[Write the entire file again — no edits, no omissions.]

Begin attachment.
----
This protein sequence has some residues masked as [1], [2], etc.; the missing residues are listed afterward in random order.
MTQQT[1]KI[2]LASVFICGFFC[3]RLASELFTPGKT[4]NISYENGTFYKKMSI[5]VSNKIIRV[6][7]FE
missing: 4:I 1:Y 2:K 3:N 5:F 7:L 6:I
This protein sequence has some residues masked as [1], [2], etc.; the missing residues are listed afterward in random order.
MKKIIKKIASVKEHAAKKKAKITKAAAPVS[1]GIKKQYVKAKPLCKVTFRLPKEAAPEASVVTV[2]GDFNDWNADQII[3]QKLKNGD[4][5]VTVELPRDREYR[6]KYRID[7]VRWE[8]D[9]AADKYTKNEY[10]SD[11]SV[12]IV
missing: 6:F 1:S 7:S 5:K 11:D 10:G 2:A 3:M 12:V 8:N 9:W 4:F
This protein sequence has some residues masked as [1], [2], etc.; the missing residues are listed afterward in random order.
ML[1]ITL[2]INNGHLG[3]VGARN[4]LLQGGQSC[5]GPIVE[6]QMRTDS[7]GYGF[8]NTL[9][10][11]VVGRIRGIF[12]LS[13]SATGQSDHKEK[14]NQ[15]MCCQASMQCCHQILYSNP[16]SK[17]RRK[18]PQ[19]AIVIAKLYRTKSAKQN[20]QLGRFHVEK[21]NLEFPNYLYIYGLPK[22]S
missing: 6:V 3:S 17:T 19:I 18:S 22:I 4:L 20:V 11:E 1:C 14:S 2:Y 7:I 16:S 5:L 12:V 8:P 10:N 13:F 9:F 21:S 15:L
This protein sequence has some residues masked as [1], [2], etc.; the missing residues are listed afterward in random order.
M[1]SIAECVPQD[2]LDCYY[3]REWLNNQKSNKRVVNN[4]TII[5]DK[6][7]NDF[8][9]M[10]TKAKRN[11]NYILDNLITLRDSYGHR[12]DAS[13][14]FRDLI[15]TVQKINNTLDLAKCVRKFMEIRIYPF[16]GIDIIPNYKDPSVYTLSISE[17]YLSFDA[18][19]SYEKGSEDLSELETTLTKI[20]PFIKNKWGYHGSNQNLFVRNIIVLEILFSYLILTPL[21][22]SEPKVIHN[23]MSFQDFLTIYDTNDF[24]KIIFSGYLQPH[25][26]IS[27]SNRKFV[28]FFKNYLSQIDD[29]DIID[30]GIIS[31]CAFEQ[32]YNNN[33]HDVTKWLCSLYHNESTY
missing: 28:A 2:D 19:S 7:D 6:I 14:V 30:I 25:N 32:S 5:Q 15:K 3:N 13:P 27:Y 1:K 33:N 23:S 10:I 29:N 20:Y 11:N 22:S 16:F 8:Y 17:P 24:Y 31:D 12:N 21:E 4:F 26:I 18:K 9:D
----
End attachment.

This protein sequence has some residues masked as [1], [2], etc.; the missing residues are listed afterward in random order.
MTQQT[1]KI[2]LASVFICGFFC[3]RLASELFTPGKT[4]NISYENGTFYKKMSI[5]VSNKIIRV[6][7]FE
missing: 4:I 1:Y 2:K 3:N 5:F 7:L 6:I
This protein sequence has some residues masked as [1], [2], etc.; the missing residues are listed afterward in random order.
MKKIIKKIASVKEHAAKKKAKITKAAAPVS[1]GIKKQYVKAKPLCKVTFRLPKEAAPEASVVTV[2]GDFNDWNADQII[3]QKLKNGD[4][5]VTVELPRDREYR[6]KYRID[7]VRWE[8]D[9]AADKYTKNEY[10]SD[11]SV[12]IV
missing: 6:F 1:S 7:S 5:K 11:D 10:G 2:A 3:M 12:V 8:N 9:W 4:F
This protein sequence has some residues masked as [1], [2], etc.; the missing residues are listed afterward in random order.
ML[1]ITL[2]INNGHLG[3]VGARN[4]LLQGGQSC[5]GPIVE[6]QMRTDS[7]GYGF[8]NTL[9][10][11]VVGRIRGIF[12]LS[13]SATGQSDHKEK[14]NQ[15]MCCQASMQCCHQILYSNP[16]SK[17]RRK[18]PQ[19]AIVIAKLYRTKSAKQN[20]QLGRFHVEK[21]NLEFPNYLYIYGLPK[22]S
missing: 6:V 3:S 17:T 19:I 18:S 22:I 4:L 20:V 11:E 1:C 14:S 2:Y 7:I 16:S 5:L 12:V 8:P 10:N 13:F 9:F 21:S 15:L
This protein sequence has some residues masked as [1], [2], etc.; the missing residues are listed afterward in random order.
M[1]SIAECVPQD[2]LDCYY[3]REWLNNQKSNKRVVNN[4]TII[5]DK[6][7]NDF[8][9]M[10]TKAKRN[11]NYILDNLITLRDSYGHR[12]DAS[13][14]FRDLI[15]TVQKINNTLDLAKCVRKFMEIRIYPF[16]GIDIIPNYKDPSVYTLSISE[17]YLSFDA[18][19]SYEKGSEDLSELETTLTKI[20]PFIKNKWGYHGSNQNLFVRNIIVLEILFSYLILTPL[21][22]SEPKVIHN[23]MSFQDFLTIYDTNDF[24]KIIFSGYLQPH[25][26]IS[27]SNRKFV[28]FFKNYLSQIDD[29]DIID[30]GIIS[31]CAFEQ[32]YNNN[33]HDVTKWLCSLYHNESTY
missing: 28:A 2:D 19:S 7:D 6:I 14:V 30:I 25:N 32:S 5:Q 15:K 3:N 13:P 27:Y 1:K 33:N 23:S 10:I 29:N 20:Y 11:N 22:S 16:F 8:Y 17:P 24:Y 31:D 12:N 21:E 4:F 26:I 18:K 9:D